“As cooking has been rendered optional – the victim of rising restaurant culture, myriad takeout options, and supermarket sections packed with pre-cut vegetables, shredded cheese, and prepared foods – [cooking instructors] say cooks are increasingly losing touch with skills considered basic, or even essential, just a generation or two ago. And that is changing the way…recipes are developed and written.”
It’s also changing the restaurant industry. An April 2017 survey from Morgan Stanley found demand for online order and delivery from restaurants is growing rapidly. By 2020, digital food delivery may comprise “…40 percent of total restaurant sales – or $220 billion…compared with current sales of around $30 billion.”
Before you lament the ignorance of today’s youth, consider the results of seven surveys, completed by Harvard University and the University of British Columbia, encompassing more than 6,000 respondents in four countries. The Washington Post reported:
“Across all surveys, life satisfaction was typically higher for people who regularly spend money to save time. This was true regardless of household income, hours worked per week, marital status, and number of children living at home…working adults in the United States reported higher life satisfaction if they regularly paid to outsource household tasks such as cooking, shopping, and general maintenance.”
This may be the new math. Spending money to increase ‘free’ time equals improved happiness.
Weekly Focus – Think About It
“Cooking with kids is not just about ingredients, recipes, and cooking…it’s about harnessing imagination, empowerment, and creativity.”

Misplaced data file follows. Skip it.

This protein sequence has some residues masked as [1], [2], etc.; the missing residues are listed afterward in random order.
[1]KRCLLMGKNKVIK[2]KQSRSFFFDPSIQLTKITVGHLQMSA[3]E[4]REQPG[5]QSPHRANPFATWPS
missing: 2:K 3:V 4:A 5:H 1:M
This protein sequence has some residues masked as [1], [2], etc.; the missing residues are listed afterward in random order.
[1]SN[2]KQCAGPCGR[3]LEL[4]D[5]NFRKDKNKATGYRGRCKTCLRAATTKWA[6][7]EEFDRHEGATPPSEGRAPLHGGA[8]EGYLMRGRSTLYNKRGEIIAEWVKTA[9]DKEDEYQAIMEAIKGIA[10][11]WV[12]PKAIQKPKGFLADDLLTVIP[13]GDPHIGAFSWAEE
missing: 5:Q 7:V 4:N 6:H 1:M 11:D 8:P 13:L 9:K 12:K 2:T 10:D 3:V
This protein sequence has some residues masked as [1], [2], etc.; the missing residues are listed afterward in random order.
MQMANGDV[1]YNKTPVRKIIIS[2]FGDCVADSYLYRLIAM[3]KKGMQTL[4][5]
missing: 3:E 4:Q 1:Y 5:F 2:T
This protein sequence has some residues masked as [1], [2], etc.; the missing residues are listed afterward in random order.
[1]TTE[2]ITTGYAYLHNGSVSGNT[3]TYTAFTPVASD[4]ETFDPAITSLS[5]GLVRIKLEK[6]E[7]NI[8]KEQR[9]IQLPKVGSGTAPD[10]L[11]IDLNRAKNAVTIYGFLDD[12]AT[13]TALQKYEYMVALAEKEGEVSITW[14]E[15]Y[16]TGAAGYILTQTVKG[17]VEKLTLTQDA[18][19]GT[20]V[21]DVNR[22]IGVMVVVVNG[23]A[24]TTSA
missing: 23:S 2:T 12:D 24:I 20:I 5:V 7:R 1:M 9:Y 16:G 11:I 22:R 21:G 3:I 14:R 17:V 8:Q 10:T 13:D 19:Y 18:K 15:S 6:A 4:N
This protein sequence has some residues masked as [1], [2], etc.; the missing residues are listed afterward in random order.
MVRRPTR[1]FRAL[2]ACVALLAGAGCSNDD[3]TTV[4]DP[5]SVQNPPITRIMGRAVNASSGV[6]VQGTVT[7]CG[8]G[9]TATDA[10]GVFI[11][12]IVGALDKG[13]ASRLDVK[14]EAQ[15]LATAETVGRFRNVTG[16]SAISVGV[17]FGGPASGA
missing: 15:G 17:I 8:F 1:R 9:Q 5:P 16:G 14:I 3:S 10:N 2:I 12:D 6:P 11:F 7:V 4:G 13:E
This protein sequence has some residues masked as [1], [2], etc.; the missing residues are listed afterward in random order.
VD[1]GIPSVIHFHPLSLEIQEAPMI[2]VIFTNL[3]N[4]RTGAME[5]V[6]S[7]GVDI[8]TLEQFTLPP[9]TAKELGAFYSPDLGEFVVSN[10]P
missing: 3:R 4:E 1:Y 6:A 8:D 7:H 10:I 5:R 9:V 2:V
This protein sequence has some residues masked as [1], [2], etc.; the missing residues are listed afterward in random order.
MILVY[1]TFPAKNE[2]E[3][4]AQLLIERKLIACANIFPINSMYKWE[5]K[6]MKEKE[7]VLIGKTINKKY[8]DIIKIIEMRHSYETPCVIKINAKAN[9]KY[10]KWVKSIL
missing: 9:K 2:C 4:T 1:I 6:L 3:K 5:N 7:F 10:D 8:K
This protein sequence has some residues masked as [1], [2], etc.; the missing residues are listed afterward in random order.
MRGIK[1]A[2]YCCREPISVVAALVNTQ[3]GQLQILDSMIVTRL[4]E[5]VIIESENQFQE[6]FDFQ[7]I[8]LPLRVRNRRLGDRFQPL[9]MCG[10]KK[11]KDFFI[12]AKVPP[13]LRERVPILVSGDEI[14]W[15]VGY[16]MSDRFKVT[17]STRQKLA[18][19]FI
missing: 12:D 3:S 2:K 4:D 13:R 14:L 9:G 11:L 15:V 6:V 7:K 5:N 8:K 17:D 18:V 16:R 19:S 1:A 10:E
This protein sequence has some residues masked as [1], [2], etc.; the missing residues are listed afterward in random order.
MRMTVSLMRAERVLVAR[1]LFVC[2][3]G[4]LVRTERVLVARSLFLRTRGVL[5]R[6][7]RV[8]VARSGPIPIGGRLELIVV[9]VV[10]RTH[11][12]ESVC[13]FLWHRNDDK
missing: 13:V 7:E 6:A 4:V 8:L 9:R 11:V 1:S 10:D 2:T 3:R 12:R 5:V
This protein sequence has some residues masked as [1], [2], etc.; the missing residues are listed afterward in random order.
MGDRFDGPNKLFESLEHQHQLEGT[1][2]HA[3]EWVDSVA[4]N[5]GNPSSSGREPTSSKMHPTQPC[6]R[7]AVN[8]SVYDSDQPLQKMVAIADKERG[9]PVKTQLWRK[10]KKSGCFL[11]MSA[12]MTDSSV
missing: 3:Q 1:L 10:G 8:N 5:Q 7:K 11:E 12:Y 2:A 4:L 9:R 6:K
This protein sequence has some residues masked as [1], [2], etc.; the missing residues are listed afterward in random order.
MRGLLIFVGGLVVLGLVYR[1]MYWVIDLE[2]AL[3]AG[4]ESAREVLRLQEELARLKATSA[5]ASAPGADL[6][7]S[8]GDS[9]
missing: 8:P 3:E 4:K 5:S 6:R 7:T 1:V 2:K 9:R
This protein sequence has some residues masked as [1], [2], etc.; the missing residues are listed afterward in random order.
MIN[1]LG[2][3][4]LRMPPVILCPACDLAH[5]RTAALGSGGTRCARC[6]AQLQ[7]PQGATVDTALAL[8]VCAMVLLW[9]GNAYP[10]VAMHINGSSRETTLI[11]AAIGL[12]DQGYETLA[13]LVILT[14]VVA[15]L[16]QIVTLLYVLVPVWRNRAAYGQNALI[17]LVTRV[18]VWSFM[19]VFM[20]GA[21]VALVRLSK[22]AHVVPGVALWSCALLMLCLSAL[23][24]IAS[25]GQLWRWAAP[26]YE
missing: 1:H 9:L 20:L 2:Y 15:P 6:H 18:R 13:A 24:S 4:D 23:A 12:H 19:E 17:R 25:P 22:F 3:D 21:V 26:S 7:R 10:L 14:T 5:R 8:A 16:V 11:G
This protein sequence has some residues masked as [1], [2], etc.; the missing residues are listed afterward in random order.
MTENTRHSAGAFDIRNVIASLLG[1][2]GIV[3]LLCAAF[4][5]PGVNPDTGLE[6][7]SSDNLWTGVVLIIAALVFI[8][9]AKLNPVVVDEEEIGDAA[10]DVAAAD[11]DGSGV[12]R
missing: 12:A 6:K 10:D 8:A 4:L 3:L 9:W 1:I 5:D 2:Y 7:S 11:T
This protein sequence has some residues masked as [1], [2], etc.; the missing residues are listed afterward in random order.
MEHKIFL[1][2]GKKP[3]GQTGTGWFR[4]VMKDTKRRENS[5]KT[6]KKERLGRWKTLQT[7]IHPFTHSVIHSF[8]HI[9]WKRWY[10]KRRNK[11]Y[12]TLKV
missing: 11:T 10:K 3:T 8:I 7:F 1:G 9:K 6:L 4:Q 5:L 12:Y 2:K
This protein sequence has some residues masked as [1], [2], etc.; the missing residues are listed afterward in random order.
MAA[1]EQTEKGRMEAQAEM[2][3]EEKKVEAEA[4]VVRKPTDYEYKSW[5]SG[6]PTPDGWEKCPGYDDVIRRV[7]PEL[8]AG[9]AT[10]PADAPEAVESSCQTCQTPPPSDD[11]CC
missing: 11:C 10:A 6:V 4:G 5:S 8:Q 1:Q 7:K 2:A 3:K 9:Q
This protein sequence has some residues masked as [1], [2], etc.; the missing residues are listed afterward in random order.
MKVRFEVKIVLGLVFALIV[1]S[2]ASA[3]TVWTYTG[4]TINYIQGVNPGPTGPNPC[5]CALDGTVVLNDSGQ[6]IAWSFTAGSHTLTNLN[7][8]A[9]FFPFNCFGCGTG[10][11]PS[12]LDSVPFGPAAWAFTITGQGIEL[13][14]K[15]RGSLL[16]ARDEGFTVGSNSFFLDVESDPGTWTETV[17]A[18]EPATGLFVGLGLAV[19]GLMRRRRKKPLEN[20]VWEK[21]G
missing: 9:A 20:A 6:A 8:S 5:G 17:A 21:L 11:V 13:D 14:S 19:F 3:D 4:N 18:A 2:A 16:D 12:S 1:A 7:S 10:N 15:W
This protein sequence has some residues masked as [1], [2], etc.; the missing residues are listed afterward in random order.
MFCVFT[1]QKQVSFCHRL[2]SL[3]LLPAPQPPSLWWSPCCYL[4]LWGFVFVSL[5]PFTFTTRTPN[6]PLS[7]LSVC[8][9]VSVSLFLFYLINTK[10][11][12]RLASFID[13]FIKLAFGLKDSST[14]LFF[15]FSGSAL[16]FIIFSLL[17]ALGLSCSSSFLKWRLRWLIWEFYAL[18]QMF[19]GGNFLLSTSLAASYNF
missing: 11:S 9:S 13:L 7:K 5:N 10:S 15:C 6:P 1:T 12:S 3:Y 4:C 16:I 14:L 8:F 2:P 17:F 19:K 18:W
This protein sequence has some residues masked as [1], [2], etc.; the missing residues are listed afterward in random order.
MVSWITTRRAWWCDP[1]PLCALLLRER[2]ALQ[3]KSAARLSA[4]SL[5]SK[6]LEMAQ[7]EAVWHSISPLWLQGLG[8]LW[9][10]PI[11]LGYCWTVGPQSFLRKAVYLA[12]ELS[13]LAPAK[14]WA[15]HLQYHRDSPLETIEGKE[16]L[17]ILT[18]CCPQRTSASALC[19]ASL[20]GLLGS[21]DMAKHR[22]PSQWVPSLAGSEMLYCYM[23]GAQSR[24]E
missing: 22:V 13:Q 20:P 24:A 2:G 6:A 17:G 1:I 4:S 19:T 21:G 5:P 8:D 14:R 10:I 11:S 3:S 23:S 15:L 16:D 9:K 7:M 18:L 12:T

–Guy Fieri, Founder of Cooking with Kids Foundation
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Gregory Ricks & Associates is a Registered Investment Advisor which offers services and charges fees as set forth in Form ADV, a copy of which you should obtain prior to investment. Information presented is for educational purposes only and does not intend to make an offer or solicitation for the sale or purchase of any specific securities, investments, or investment strategies. Investments involve risk and unless otherwise stated, are not guaranteed. Be sure to first consult with a qualified financial advisor and/or tax professional before implementing any strategy discussed herein.
* The Standard & Poor’s 500 (S&P 500) is an unmanaged group of securities considered to be representative of the stock market in general.
* The 10-year Treasury Note represents debt owed by the United States Treasury to the public. Since the U.S. Government is seen as a risk-free borrower, investors use the 10-year Treasury Note as a benchmark for the long-term bond market.
* Opinions expressed are subject to change without notice and are not intended as investment advice or to predict future performance.
* Past performance does not guarantee future results.
* You cannot invest directly in an index